I think I’d like to learn more about Gettysburg as that history lesson pretty much passed me by as I grew up in England.
Now whether I could way through the trunkful of books about Gettysburg coming through, well, I wouldn’t have time.
**Oops – never added a review**
Concord Monitor – From Stephen W. Sears, a Gettysburg milestone
Sunday, Jun 29, 2003 | By MIKE PRIDE | Monitor editor
No American place is so captivating, or confusing, as the battlefield at Gettysburg. War changed the course of history there, but the field is so vast and contains so many monuments (more than 1,300) that it is hard to count them, much less measure the parts of valor and vanity carved into each.
So, during the last 140 years, the fighting of July 1-3, 1863, has been reduced in the popular imagination to a few places and events. The Wheatfield. The Peach Orchard. Culp’s Hill. Seminary Ridge. The Copse. The Union defense of Little Round Top. And, above all, Pickett’s Charge.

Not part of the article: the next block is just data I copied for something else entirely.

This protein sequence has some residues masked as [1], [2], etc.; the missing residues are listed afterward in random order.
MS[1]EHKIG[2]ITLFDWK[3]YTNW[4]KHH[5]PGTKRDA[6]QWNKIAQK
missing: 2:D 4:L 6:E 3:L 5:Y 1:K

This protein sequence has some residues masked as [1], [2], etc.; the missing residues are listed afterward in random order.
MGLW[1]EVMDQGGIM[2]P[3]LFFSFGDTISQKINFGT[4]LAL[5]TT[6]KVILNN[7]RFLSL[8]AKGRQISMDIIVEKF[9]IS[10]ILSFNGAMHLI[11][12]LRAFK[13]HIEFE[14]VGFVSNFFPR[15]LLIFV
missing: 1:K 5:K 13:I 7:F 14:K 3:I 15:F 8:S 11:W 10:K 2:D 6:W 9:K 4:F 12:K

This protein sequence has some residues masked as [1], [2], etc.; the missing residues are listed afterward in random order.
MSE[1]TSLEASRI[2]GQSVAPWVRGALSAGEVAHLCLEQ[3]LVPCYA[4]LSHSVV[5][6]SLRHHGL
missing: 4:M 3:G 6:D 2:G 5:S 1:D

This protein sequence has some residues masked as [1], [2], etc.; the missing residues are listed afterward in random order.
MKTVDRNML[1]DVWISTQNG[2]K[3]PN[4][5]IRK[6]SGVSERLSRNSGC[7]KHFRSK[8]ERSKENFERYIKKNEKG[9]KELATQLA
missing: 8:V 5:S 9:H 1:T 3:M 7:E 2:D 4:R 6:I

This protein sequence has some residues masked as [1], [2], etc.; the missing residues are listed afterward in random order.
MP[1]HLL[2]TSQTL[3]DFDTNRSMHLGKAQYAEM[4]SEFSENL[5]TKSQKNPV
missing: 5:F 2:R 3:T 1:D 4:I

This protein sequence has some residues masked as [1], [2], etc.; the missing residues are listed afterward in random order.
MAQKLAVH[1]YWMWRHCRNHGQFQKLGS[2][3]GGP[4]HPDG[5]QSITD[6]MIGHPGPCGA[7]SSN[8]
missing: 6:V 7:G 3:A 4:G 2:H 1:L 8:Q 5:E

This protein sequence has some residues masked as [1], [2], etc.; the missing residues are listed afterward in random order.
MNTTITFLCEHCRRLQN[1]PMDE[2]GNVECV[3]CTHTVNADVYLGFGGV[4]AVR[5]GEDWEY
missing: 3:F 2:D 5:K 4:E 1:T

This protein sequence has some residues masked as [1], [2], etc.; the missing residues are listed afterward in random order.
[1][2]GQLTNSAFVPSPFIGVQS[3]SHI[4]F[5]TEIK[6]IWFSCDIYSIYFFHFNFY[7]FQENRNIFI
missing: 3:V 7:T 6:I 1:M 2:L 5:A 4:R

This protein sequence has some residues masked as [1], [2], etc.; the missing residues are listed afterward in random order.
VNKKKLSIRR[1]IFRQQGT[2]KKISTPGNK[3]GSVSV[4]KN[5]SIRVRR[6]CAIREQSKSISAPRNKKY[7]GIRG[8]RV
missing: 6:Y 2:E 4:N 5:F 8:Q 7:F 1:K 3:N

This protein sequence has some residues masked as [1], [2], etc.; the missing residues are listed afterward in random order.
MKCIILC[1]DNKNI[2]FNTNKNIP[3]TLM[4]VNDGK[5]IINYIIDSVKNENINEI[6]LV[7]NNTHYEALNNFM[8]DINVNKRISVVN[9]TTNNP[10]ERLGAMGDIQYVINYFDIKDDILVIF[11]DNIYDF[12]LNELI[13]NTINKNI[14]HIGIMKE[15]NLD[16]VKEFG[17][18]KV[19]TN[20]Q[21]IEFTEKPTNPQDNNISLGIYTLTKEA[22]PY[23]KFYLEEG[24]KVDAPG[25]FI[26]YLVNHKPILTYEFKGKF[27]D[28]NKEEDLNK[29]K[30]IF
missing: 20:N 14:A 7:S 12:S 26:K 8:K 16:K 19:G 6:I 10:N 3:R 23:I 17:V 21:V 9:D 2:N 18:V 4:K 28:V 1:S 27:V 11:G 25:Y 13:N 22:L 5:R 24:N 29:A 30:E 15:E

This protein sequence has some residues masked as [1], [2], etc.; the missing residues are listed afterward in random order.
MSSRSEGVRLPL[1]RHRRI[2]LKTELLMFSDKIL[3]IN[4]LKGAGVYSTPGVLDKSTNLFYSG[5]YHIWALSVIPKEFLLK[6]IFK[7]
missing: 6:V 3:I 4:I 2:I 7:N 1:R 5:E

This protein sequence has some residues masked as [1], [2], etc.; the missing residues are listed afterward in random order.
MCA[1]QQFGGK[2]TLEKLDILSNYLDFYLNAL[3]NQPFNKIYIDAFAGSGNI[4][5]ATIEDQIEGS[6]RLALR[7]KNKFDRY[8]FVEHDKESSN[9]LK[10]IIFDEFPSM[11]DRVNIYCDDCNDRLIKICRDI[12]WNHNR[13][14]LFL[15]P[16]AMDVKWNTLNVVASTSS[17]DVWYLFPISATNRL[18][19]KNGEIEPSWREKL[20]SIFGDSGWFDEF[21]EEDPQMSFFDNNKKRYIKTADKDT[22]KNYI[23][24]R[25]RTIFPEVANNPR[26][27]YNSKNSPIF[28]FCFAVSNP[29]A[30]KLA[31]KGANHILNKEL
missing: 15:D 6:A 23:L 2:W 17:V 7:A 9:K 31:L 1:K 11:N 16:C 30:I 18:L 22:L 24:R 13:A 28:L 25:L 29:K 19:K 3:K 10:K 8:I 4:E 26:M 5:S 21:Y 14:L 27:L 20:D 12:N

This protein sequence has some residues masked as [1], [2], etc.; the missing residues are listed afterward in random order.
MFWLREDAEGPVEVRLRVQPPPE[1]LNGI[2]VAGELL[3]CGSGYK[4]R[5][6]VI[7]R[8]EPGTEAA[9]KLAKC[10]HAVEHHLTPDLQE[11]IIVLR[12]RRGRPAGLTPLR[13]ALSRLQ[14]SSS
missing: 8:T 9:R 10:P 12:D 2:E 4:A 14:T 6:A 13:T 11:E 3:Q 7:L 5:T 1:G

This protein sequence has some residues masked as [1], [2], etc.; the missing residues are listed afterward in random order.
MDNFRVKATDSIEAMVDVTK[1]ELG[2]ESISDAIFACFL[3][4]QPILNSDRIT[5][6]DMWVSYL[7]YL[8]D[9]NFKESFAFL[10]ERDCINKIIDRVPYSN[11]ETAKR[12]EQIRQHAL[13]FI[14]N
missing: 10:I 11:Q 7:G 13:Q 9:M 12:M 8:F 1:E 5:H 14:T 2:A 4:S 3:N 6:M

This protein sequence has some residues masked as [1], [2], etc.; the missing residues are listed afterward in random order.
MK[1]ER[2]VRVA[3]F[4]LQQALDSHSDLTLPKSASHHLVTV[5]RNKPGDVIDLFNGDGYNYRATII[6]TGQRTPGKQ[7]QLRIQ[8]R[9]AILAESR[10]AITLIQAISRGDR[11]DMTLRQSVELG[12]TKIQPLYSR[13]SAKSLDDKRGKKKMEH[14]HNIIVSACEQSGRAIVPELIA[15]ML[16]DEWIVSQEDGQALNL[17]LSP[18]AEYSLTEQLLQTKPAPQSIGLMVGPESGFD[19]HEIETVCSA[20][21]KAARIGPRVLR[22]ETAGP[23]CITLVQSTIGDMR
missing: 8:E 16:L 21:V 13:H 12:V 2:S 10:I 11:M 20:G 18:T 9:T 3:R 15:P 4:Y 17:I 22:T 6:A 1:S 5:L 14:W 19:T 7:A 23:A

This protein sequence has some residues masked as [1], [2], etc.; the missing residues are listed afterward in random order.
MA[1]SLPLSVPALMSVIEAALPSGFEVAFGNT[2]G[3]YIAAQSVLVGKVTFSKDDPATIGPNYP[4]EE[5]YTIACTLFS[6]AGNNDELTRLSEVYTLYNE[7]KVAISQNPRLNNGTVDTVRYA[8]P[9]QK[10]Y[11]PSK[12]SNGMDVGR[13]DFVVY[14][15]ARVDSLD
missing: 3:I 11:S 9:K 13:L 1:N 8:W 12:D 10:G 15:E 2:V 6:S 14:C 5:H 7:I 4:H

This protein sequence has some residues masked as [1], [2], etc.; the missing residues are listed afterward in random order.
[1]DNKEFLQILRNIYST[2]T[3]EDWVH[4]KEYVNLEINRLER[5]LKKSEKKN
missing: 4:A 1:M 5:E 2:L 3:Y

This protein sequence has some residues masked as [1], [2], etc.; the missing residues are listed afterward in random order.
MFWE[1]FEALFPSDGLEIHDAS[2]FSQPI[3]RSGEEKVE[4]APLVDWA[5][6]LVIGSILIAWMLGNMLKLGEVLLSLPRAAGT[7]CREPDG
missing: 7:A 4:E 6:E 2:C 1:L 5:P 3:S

Modesto Bee – Two excellent historians revisit Gettysburg
Sears, whose “Gettysburg” (Houghton Mifflin, 640 pages, $30) will be published later this month, focuses on the battle, providing the best single-volume study in 30 years of what happened at Gettysburg from July 1 to 3, 1863. … Sears quotes liberally from the diaries of many soldiers and the accounts of the foreign observers around Lee. (The Union had none; its only friend was Russia, which later sent naval squadrons as token support.) The English colonel, Arthur Fremantle, summed up the emotional situation best in noting that all the Confederates held their enemy in complete contempt.Powered by Sidelines
Sears shows nothing was wrong with the Union army that a competent general couldn’t cure.